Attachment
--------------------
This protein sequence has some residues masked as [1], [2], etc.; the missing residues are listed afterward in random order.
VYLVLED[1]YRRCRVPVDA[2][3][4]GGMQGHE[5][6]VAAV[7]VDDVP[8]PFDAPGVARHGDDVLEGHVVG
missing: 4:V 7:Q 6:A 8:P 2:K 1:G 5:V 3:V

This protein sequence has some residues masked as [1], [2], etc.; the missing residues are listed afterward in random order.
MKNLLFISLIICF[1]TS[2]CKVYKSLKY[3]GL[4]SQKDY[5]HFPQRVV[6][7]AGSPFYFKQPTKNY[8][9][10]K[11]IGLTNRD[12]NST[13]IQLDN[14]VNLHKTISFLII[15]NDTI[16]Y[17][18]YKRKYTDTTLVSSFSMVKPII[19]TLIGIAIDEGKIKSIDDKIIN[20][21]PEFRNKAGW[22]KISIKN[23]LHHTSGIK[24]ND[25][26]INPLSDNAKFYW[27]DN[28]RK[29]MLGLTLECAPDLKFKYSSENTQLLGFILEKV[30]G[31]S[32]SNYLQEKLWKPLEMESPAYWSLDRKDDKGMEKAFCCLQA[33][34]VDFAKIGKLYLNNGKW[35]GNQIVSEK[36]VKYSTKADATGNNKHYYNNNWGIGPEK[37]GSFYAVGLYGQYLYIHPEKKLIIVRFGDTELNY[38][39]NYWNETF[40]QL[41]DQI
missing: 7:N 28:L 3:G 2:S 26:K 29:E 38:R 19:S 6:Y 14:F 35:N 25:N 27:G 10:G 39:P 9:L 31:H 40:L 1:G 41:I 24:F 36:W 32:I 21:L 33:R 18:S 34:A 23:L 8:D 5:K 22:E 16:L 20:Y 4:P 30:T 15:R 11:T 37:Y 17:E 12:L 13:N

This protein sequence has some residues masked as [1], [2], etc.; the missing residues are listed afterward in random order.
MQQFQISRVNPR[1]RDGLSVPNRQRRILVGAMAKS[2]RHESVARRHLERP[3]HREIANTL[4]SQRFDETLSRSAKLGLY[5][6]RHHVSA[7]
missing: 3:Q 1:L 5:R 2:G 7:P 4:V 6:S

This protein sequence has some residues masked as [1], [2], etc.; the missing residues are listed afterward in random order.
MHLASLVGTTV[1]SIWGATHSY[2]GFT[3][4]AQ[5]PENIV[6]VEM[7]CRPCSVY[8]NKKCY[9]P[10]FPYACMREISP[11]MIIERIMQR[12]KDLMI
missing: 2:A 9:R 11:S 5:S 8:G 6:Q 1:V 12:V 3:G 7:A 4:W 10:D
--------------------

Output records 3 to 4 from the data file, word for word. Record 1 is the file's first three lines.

This protein sequence has some residues masked as [1], [2], etc.; the missing residues are listed afterward in random order.
MQQFQISRVNPR[1]RDGLSVPNRQRRILVGAMAKS[2]RHESVARRHLERP[3]HREIANTL[4]SQRFDETLSRSAKLGLY[5][6]RHHVSA[7]
missing: 3:Q 1:L 5:R 2:G 7:P 4:V 6:S

This protein sequence has some residues masked as [1], [2], etc.; the missing residues are listed afterward in random order.
MHLASLVGTTV[1]SIWGATHSY[2]GFT[3][4]AQ[5]PENIV[6]VEM[7]CRPCSVY[8]NKKCY[9]P[10]FPYACMREISP[11]MIIERIMQR[12]KDLMI
missing: 2:A 9:R 11:S 5:S 8:G 6:Q 1:V 12:V 3:G 7:A 4:W 10:D